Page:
Monday, November 28, 2016

One (Big) Squash + Two Pie Recipes = Yum!

It just so happened that Thanksgiving this year coincided with the cooking of a giant—I am not exaggerating, it was a more-than-twenty-pounder prior to slaughter—Musquée de Provence squash. Though I fully intended to bake it at some point, it provided a lovely front porch decoration during Halloween with its bronzed, almost metallic-looking sheen, dramatic striated ribs and sculptured stem.

I'm a huge fan of buying whole squash, whether Hubbard or Sibley or the Northwest's own Lower Salmon River variety. And size is no deterrent (see above). All I needed was a sharp chef's knife and a sturdy cutting board—remember, these monsters are hollow inside, so you can insert the knife at the stem, push it all the way through the bottom, then with steady pressure push the knife down. I generally slice them into halves to clean them, then section them for roasting. (In a 400-degree oven the slices soften like butter, usually within an hour.)

The unroasted flesh of Cucurbita moschata (the Latin name of this squash; also called "Potiron Bronze de Montlhery"…ooh la la!) is quite sweet, and it has a lighter texture than its cousins the acorn and butternut squashes, but with a more intense flavor than either of those, and a gorgeous, red-orange color. Roasted, it maintains its sweetness and its color, which works well with a lime-inflected soup and is perfectly suited for desserts like pie or cheesecake.

I used about a quarter of the roasted squash for a soup, then froze the rest in three zip-lock freezer bags, knowing I'd pull out two of them for pies at Thanksgiving. I'd cobbled together a recipe from researching squash pies in books and online, but found that most squash pie recipes call for puréed pumpkin or butternut. The Musquée's flesh is much more moist, so I knew I needed to cut back on any added liquid.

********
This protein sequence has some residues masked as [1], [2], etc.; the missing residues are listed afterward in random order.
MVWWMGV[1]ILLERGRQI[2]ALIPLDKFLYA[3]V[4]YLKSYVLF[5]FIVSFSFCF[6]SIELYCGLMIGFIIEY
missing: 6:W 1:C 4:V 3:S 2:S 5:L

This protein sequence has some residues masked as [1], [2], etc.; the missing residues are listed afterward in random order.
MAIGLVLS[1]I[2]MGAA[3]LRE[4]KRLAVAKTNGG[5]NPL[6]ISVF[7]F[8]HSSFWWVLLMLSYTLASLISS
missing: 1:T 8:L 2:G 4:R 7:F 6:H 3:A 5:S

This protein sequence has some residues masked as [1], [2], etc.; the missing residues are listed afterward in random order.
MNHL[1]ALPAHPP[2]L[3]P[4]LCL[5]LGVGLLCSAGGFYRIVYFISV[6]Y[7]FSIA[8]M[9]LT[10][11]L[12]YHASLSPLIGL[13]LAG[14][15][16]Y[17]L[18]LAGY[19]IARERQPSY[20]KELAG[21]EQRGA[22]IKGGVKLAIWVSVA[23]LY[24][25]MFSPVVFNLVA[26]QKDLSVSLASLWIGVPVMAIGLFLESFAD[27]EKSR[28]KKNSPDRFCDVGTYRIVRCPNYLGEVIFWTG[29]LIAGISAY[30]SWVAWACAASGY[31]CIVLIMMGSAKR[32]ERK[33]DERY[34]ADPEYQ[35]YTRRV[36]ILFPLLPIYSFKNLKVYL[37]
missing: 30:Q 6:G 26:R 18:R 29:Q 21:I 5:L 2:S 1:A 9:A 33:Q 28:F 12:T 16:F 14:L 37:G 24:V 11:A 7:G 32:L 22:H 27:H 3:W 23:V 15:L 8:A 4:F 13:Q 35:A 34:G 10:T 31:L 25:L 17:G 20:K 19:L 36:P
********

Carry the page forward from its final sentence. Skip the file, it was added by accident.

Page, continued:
The second recipe I tried was from a friend who is a professional baker here in Portland, a squash pie that came from a French chef she'd worked with who hated American food. "Hilariously enough," she said, "it's a variation on the recipe from the Libby's can!"

The recipes were almost identical, with only a couple of minor variations, and for the Musquée squash I think the recipe below works well. I can't wait to try it on other kinds of squash—helloooo Lower Salmon River, I'm talkin' to you—and taste the differences between them. And I'm pretty darn sure my family won't mind me using them as testers in the process.

Squash (Pumpkin) Pie

For the crust:
1 unbaked pie crust in a 9" pie pan (recipe here)
Egg white

For the filling:
3 c. roasted Musquée de Provence squash
2 eggs
2 egg yolks
1 1/2 tsp vanilla
1/4 c. brown sugar
1/4 c. granulated sugar
1/4 tsp. salt
1 1/2 tsp. ginger
1 1/2 tsp. cinnamon
1/2 tsp. nutmeg
1 c. heavy cream or whole milk

Preheat oven to 350°.

Purée squash in food processor until smooth. Pour into large mixing bowl. Add remaining ingredients and stir to combine.

Brush the bottom of the crust with a thin layer of egg white (I use my hands for this so I can feel if there are dry spots.) Pour squash mixture into the crust. Bake 1 hour. Test for doneness by inserting a sharp knife. If it doesn't come out clean, reduce heat to 300° and continue baking until set.

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